Both the Karnataka and Kerala governments have been opposed to the recommendation to scrap the hydro-projects in their respective regions. The Karnataka government had also been opposing the World Heritage tag citing regulatory hurdles in the development of places falling under these regions. Goa's lackadaisical attitude in conserving the Western Ghats has resulted in the state not getting any site in the list of 39. Maharashtra government has welcomed the World Heritage Status to Western Ghats, but that is unlikely to change the state's present stance of not imposing a complete ban on mining and industries, except in the core areas. The state, nevertheless is encouraging green fuel movement in the villages of Western Ghats by way of up to 75% subsidy on biogas and 50% subsidy on shift to low yielding cattle, which rely on domestic fodder instead of open grazing.
 
Impact of UNESCO World Heritage Site
The World Heritage status could have implications on development in and around these sites as UNESCO prescribes creation of additional buffer zones around the natural world heritage sites and putting in place an overarching management authority for conservation of the selected 39 serial sites. Conservationists also fear a mad-rush to these sensitive areas in the guise of eco-tourism. "This might trigger commercial activities in the Western Ghats, followed by construction activities like building roads, structures, power lines and other infrastructure, which will defeat the purpose of protecting the green cover and habitat protection," says an activist associated with the Kudremukh Wildlife Foundation in Karnataka.

The Western Ghats expert Prof Madhav Gadgil has welcomed the UNESCO gesture saying, "It will hopefully strengthen the Acts like Biological Diversity Act of 2002, which empowers the local bodies like panchayats to take appropriate steps for conservation." The participation of locals is going to be crucial in determining the success of conservation efforts and promising sustainable development.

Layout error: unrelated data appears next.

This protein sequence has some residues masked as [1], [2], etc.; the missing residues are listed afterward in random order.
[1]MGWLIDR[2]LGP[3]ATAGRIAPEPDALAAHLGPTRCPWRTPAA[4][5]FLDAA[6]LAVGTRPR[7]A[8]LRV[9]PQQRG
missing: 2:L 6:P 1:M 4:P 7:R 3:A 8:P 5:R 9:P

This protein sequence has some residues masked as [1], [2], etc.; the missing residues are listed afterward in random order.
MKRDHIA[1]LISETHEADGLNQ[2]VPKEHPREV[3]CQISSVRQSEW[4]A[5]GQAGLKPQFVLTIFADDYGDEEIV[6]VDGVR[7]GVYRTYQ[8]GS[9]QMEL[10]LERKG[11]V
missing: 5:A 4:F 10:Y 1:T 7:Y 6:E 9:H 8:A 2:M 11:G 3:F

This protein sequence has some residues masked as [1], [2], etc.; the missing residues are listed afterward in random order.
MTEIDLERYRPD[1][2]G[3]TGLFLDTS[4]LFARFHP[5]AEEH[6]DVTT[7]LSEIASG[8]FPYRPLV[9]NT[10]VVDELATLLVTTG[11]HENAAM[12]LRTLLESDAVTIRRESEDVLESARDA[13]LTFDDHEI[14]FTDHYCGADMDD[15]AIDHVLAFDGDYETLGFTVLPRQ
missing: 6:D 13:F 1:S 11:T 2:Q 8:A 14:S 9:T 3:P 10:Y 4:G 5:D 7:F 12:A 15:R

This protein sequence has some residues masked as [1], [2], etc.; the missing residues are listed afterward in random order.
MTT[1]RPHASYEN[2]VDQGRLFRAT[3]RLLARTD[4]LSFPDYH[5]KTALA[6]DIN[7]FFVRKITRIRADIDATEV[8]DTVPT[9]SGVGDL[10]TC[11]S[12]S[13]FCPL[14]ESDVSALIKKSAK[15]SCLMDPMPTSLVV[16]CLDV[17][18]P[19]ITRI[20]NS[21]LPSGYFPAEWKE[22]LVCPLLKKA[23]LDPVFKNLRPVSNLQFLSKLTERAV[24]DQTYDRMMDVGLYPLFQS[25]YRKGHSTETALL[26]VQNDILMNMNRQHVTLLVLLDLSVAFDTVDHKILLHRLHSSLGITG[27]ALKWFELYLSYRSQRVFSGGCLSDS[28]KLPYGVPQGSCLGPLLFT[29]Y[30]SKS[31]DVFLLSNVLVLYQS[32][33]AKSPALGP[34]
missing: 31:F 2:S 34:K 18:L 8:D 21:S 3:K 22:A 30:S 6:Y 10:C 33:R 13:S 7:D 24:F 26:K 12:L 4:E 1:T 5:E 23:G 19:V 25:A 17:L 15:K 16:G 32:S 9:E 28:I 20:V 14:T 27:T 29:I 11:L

All along the Western Ghats in five states, there are lakhs of tribal people who have made their homes in the Ghats. The Thodas of Nilgiris, Soligas of BR Hills, Malekudiyas of Belthangady, Halakki Vokkals of Uttara Kannada, the Sidhis of Kumta, Paniyas of Waynad, Kattunayakans of Malabar and many others in Goa and Maharashtra are some of them. The Perspective Plan for Protection of Biodiversity 2001-16 states that "tribal communities are part of the biodiversity and the state governments should not take them out of their natural surroundings, but empower them democratically and let the government facilities go to them."
 
The ground situation for people's participation in development is conducive in most parts of the Western Ghats. The region has some of the highest levels of literacy in the country, and a high level of environmental awareness. The democratic institutions are well entrenched, and Kerala leads the country in capacity building and empowering of Panchayat Raj institutions. Goa has recently concluded a very interesting exercise, Regional Plan 2021, of taking inputs from Gram Sabhas in deciding on the land use policies. Evidently, Western Ghats are an appropriate region of the country to attempt to make the transition towards an inclusive, caring and environment friendly mode of development.
 

(Manish Desai is director-media, Press Information Bureau, Mumbai)

 


 

User

Information Commissions biggest threat to RTI says Gandhi

According to Shailesh Gandhi, who is retiring tomorrow, rising pendency of cases with Information Commissions would leave the citizens disenchanted with the transparency law

 

New Delhi: As he prepares to demit office tomorrow after a nearly four-year stint at the Central Information Commission, Information Commissioner Shailesh Gandhi feels that biggest threat to the Right to Information (RTI) regime in the country is from Information Commissions themselves, reports PTI.

Gandhi also says rising pendency of cases with Information Commissions would leave the citizens disenchanted with the transparency law.

The 65-year old Information Commissioner, who paid interns from his own pocket for ensuring quick and efficient processing of case files, said in an interview to PTI that RTI faces three major threats - lowest from the government, then judicial processes and highest threat is from Information Commissions themselves.